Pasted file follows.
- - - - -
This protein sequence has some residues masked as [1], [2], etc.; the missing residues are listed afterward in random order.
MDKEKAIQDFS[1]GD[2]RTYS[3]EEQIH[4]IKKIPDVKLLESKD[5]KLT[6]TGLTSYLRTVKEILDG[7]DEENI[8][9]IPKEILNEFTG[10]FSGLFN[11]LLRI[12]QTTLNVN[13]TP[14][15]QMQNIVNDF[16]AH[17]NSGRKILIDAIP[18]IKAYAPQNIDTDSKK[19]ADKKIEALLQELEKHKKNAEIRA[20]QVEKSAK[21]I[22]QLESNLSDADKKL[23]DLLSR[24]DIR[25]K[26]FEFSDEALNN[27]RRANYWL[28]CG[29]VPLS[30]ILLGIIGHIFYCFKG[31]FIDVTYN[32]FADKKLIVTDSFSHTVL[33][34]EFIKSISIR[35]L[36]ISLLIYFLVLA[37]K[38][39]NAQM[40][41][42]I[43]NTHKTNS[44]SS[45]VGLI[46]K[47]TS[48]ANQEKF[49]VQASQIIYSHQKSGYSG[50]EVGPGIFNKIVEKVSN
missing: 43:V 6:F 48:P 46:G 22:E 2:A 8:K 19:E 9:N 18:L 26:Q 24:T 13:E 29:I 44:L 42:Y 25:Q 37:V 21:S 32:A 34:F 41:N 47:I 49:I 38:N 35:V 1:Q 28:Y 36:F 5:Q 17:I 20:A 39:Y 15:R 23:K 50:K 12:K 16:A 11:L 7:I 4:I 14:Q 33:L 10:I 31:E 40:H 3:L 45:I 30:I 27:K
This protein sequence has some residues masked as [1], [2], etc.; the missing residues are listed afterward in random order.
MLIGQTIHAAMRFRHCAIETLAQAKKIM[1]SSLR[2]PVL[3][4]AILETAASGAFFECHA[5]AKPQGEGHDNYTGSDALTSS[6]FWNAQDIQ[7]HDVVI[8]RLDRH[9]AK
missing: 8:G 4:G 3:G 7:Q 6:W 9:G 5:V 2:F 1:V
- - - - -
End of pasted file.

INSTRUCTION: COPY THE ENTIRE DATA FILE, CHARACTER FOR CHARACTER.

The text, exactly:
This protein sequence has some residues masked as [1], [2], etc.; the missing residues are listed afterward in random order.
MDKEKAIQDFS[1]GD[2]RTYS[3]EEQIH[4]IKKIPDVKLLESKD[5]KLT[6]TGLTSYLRTVKEILDG[7]DEENI[8][9]IPKEILNEFTG[10]FSGLFN[11]LLRI[12]QTTLNVN[13]TP[14][15]QMQNIVNDF[16]AH[17]NSGRKILIDAIP[18]IKAYAPQNIDTDSKK[19]ADKKIEALLQELEKHKKNAEIRA[20]QVEKSAK[21]I[22]QLESNLSDADKKL[23]DLLSR[24]DIR[25]K[26]FEFSDEALNN[27]RRANYWL[28]CG[29]VPLS[30]ILLGIIGHIFYCFKG[31]FIDVTYN[32]FADKKLIVTDSFSHTVL[33][34]EFIKSISIR[35]L[36]ISLLIYFLVLA[37]K[38][39]NAQM[40][41][42]I[43]NTHKTNS[44]SS[45]VGLI[46]K[47]TS[48]ANQEKF[49]VQASQIIYSHQKSGYSG[50]EVGPGIFNKIVEKVSN
missing: 43:V 6:F 48:P 46:G 22:E 2:A 8:K 19:E 9:N 18:L 26:Q 24:T 13:E 29:I 44:L 42:Y 25:Q 37:V 21:S 32:A 34:F 41:N 47:I 49:I 38:N 35:V 1:Q 28:Y 36:F 5:Q 17:I 20:A 39:Y 15:R 23:K 50:K 12:K 16:A 11:L 7:I 4:I 14:Q 33:L 10:I 31:E 40:H 3:L 45:I 30:I 27:K
This protein sequence has some residues masked as [1], [2], etc.; the missing residues are listed afterward in random order.
MLIGQTIHAAMRFRHCAIETLAQAKKIM[1]SSLR[2]PVL[3][4]AILETAASGAFFECHA[5]AKPQGEGHDNYTGSDALTSS[6]FWNAQDIQ[7]HDVVI[8]RLDRH[9]AK
missing: 8:G 4:G 3:G 7:Q 6:W 9:G 5:V 2:F 1:V